"Thus open the gates of paradise."

In this issue

Gordon Cooper

17 Oct 2004

Gord Cooper in his Mercury
suit. Photo: NASA
Gord Cooper, Mercury Astronaut (4 Oct 2004)

From 1961 to 1963, NASA operated Project Mercury, the effort to put an American into orbit. There were 6 flights, each one longer than then previous, each testing some aspect of flying a man around the earth. Gord Cooper was the last astronaut to fly in the program, piloting the spacecraft he christened "Faith 7".

You might think that putting a man in orbit couldn't be such a big deal, but you'd be wrong. They needed a launch vehicle. Cooper flew atop an Atlas missile which had been originally designed to deliver bombs, not carry a man without crushing him with high G-forces on the way. When the program began, just about as many Atlas boosters exploded on launch as actually took off.

And then there was the problem of talking to the spacecraft once it was in orbit. A world-wide communications system had to be created to allow near-continuous communication with the pilot.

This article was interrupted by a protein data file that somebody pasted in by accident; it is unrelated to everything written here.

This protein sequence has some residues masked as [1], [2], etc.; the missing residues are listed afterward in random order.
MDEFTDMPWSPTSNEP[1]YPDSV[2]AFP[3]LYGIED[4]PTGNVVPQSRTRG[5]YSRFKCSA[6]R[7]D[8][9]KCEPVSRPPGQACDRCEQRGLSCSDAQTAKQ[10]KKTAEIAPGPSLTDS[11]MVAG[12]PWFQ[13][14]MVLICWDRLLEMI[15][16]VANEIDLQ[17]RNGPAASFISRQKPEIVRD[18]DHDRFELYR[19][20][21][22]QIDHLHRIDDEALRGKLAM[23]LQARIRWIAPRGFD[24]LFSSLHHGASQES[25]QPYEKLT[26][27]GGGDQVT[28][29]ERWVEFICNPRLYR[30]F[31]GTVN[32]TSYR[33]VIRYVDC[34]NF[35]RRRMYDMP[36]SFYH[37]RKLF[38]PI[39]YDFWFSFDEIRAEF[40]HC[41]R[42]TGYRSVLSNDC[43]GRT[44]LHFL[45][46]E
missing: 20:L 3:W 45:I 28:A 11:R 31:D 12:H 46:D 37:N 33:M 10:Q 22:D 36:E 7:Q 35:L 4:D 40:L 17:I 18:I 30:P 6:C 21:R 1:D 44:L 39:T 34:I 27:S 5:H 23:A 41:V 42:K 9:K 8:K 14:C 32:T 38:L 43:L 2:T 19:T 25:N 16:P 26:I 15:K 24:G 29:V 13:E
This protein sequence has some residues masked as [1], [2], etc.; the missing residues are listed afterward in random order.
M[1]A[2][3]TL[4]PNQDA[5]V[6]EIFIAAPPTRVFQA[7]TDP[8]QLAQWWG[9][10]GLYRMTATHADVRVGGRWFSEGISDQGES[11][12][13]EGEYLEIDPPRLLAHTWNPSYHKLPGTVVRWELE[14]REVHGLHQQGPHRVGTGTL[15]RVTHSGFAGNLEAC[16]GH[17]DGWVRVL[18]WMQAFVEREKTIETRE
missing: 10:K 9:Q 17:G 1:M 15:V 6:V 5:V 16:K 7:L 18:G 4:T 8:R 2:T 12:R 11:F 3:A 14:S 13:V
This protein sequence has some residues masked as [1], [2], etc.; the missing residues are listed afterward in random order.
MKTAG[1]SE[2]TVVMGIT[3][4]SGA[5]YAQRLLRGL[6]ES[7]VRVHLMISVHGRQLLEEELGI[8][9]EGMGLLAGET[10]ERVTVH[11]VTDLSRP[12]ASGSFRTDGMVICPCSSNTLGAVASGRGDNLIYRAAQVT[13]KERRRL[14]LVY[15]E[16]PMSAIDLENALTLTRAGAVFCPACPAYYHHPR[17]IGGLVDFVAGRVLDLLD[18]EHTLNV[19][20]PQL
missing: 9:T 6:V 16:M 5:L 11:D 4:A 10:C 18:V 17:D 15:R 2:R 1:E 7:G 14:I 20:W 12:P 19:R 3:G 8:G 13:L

But even more fundamentally, the whole idea of a ground-based mission control centre has to be invented. Now, this concept is taken for granted, but then, it was something new.

At the time, Cooper's Faith 7 flight set the record for longest manned flight at 34 hours, but the thing I liked best about this flight was that Cooper fell asleep while his rocket was in a hold on the pad, and then later in orbit. If I were in a spaceship, in orbit, there's no way I'd ever be able to sleep; I'd be twirling pens in zero-G and looking out the window until my eyes were bloodshot. It takes a pro to be calm in a situation like that, to do his job, and to do it well.

You can read more about Gord Cooper at the following pages on NASA's web site:

Gord Cooper Memorialized
Gord Cooper Biography